[Published originally in the January 2008 edition of Computing Research News, Vol. 20/No. 1]
Musings from the Chair
As technologists, we often focus on the technical aspects of our profession. Yet the cultural transformation wrought by the technologies we create is deep and profound, with implications for how we train a new generation of researchers and how we attract new and more diverse computing students. Herewith are a few memories to personalize and ponder.
Realizing—for the first time—that you could read. For most of us, our intellectual sojourn began with this. Remember sitting on your parent’s lap, seeing that crazy jumble of shapes on the page become words and ideas, leaping off the page and filling you with wonder? This is cultural magic, the transmission of ideas across generations and minds via symbols. Computing research is creating new tools and approaches to knowledge transmission and facilitating the sharing of human experiences via ever richer and more vibrant representations.
Standing in the stacks of a great library, marveling at the accumulated knowledge. The ideas and experiences of a library call across the disciplines and the centuries, a feast for the mind. Our work in storage technologies, knowledge representations, indexing and search are democratizing access to our cultural heritage and our knowledge base. A primary school child can now hold the text content of the Library of Congress in his or her hands, and many of us are working to develop more powerful and intuitive access mechanisms.
As a teacher, seeing enlightenment on students’ faces. There are few things more satisfying than “pulling back the magic curtain” and explaining the foundations of a complex process. For me, that experience was explaining how one constructs a computer from devices and gates; a device able to execute machine code derived from a high-level language. In each of our specializations and in our diverse applications of computing, the educational experience, for teacher and student, can be intoxicating.
Realizing as a researcher that you knew something never before known. This is when fragmented and diffused ideas assemble in crystal clarity and you know—you really know—something new. It is the essence of research: the sense of excitement, of childlike wonder at discovering general mechanisms behind special cases.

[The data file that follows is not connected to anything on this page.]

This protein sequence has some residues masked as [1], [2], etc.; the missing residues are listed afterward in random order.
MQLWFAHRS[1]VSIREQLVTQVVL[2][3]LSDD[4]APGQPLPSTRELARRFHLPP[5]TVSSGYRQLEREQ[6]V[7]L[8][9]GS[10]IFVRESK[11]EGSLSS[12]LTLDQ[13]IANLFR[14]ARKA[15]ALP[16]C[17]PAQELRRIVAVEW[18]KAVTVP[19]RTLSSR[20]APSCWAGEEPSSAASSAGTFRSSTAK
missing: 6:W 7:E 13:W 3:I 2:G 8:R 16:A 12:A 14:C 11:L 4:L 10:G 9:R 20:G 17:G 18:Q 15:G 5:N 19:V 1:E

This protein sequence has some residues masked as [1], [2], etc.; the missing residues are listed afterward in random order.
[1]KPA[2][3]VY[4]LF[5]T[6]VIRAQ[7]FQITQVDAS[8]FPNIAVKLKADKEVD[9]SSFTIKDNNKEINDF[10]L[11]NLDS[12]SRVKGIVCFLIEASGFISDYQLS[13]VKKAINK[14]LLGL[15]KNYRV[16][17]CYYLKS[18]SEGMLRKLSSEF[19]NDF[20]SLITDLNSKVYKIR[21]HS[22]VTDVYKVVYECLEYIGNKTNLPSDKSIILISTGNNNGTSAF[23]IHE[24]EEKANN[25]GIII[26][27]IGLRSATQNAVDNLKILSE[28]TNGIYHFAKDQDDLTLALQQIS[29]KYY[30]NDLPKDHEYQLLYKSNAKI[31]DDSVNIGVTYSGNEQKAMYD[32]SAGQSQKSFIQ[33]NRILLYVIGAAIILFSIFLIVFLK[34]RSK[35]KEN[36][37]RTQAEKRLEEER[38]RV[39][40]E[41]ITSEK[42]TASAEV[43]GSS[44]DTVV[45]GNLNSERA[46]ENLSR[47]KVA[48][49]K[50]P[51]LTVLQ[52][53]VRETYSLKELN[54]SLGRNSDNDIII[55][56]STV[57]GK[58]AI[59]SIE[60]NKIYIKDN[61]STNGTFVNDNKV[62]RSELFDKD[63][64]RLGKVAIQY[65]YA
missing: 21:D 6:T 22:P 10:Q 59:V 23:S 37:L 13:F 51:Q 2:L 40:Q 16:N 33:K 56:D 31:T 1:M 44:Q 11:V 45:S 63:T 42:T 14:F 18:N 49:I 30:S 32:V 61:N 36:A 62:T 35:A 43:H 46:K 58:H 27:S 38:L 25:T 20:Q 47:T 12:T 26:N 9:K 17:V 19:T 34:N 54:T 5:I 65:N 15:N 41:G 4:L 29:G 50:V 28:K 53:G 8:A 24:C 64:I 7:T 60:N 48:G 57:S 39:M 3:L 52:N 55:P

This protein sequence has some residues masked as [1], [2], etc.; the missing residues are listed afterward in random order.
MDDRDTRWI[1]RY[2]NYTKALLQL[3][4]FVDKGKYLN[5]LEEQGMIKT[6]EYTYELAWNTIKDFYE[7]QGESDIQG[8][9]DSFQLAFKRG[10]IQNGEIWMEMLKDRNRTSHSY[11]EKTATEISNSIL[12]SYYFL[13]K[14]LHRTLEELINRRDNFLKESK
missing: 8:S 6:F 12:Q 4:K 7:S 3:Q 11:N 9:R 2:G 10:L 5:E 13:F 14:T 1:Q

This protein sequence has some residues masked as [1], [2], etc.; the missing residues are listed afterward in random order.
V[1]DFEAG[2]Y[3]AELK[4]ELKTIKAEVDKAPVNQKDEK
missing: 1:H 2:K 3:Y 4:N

Holding the galley proof of your first research paper. If you were like me, you zealously checked and rechecked each word and each heading for typographical errors. That sense of excitement at having contributed something, however small, to our human knowledge base is what attracts each child to science and engineering. We need to nurture curiosity and innovation, recognizing that there is no clear separation between education and research. They are a continuum of personal discovery, enabled by computing.
Seeing your first program come to life. The often dazzling complexity generated from simple rules speaks to the deep nature of computability and the relations among mathematics, logic and our designed computing systems. We work in that most malleable of engineering media, the world of software, where ideas come to life in the systems we design.
Feeling the power of shared thought in a great research team. The warp and woof of ideas ricocheting off one another, as they are embellished and enhanced by multiple perspectives and insights, is exhilarating. Working with experts across specializations and disciplines is an intensely social process. All too often, we in computing are perceived as solitary laborers; nothing could be further from the truth.
Each of us became researchers via personal paths. Our stories differ, and each is interesting as an example of computing’s intellectual attraction and vibrancy. Share your story with your students; let them see your passion.
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